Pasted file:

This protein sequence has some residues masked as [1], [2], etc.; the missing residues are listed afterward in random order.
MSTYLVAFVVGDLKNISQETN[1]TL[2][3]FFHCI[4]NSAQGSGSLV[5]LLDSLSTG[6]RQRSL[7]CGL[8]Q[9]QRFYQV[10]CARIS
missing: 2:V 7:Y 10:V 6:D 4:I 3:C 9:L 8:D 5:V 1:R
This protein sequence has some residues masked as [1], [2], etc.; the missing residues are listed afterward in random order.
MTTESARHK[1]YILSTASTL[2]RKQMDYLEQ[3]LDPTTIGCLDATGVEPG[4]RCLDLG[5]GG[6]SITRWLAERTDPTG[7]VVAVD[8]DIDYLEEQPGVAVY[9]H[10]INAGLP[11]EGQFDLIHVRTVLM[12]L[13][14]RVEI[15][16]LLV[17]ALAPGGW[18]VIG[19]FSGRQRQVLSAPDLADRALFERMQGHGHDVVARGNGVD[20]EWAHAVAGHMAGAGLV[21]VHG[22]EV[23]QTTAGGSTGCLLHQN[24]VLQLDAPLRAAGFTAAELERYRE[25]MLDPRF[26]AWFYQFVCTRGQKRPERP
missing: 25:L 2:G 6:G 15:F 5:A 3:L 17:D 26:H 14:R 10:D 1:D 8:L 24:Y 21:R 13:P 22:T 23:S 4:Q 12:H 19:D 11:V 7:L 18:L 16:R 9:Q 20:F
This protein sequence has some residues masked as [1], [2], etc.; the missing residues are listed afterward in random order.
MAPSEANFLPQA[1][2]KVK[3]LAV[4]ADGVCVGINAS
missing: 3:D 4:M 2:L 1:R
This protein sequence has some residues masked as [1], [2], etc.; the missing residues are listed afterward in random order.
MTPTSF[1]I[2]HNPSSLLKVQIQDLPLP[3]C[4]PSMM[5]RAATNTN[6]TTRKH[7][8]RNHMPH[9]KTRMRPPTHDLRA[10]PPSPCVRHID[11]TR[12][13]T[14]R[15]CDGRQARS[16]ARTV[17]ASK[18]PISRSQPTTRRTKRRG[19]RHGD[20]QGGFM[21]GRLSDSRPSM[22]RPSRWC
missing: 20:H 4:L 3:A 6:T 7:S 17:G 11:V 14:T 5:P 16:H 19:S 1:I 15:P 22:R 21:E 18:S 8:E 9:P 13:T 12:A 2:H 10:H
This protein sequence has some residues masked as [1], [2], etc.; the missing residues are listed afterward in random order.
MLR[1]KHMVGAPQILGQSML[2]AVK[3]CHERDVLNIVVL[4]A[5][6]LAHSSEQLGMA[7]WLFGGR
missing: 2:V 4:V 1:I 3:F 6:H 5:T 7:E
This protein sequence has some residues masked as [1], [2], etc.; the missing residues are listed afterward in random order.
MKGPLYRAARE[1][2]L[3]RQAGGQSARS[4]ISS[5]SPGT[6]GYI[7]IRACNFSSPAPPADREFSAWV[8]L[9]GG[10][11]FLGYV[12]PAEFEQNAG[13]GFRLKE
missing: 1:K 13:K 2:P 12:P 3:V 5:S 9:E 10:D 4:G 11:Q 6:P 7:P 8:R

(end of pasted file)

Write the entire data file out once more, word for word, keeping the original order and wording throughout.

This protein sequence has some residues masked as [1], [2], etc.; the missing residues are listed afterward in random order.
MSTYLVAFVVGDLKNISQETN[1]TL[2][3]FFHCI[4]NSAQGSGSLV[5]LLDSLSTG[6]RQRSL[7]CGL[8]Q[9]QRFYQV[10]CARIS
missing: 2:V 7:Y 10:V 6:D 4:I 3:C 9:L 8:D 5:V 1:R
This protein sequence has some residues masked as [1], [2], etc.; the missing residues are listed afterward in random order.
MTTESARHK[1]YILSTASTL[2]RKQMDYLEQ[3]LDPTTIGCLDATGVEPG[4]RCLDLG[5]GG[6]SITRWLAERTDPTG[7]VVAVD[8]DIDYLEEQPGVAVY[9]H[10]INAGLP[11]EGQFDLIHVRTVLM[12]L[13][14]RVEI[15][16]LLV[17]ALAPGGW[18]VIG[19]FSGRQRQVLSAPDLADRALFERMQGHGHDVVARGNGVD[20]EWAHAVAGHMAGAGLV[21]VHG[22]EV[23]QTTAGGSTGCLLHQN[24]VLQLDAPLRAAGFTAAELERYRE[25]MLDPRF[26]AWFYQFVCTRGQKRPERP
missing: 25:L 2:G 6:G 15:F 5:A 3:L 17:D 26:H 14:R 10:D 1:D 8:L 24:Y 21:R 13:P 22:T 23:S 4:Q 12:H 19:D 11:V 7:L 18:L 16:R 9:Q 20:F
This protein sequence has some residues masked as [1], [2], etc.; the missing residues are listed afterward in random order.
MAPSEANFLPQA[1][2]KVK[3]LAV[4]ADGVCVGINAS
missing: 3:D 4:M 2:L 1:R
This protein sequence has some residues masked as [1], [2], etc.; the missing residues are listed afterward in random order.
MTPTSF[1]I[2]HNPSSLLKVQIQDLPLP[3]C[4]PSMM[5]RAATNTN[6]TTRKH[7][8]RNHMPH[9]KTRMRPPTHDLRA[10]PPSPCVRHID[11]TR[12][13]T[14]R[15]CDGRQARS[16]ARTV[17]ASK[18]PISRSQPTTRRTKRRG[19]RHGD[20]QGGFM[21]GRLSDSRPSM[22]RPSRWC
missing: 20:H 4:L 3:A 6:T 7:S 17:G 11:V 14:T 5:P 16:H 19:S 1:I 15:P 22:R 21:E 18:S 8:E 9:P 13:T 12:A 2:H 10:H
This protein sequence has some residues masked as [1], [2], etc.; the missing residues are listed afterward in random order.
MLR[1]KHMVGAPQILGQSML[2]AVK[3]CHERDVLNIVVL[4]A[5][6]LAHSSEQLGMA[7]WLFGGR
missing: 2:V 4:V 1:I 3:F 6:H 5:T 7:E
This protein sequence has some residues masked as [1], [2], etc.; the missing residues are listed afterward in random order.
MKGPLYRAARE[1][2]L[3]RQAGGQSARS[4]ISS[5]SPGT[6]GYI[7]IRACNFSSPAPPADREFSAWV[8]L[9]GG[10][11]FLGYV[12]PAEFEQNAG[13]GFRLKE
missing: 1:K 13:K 2:P 12:P 3:V 5:S 9:E 10:D 4:G 11:Q 6:P 7:P 8:R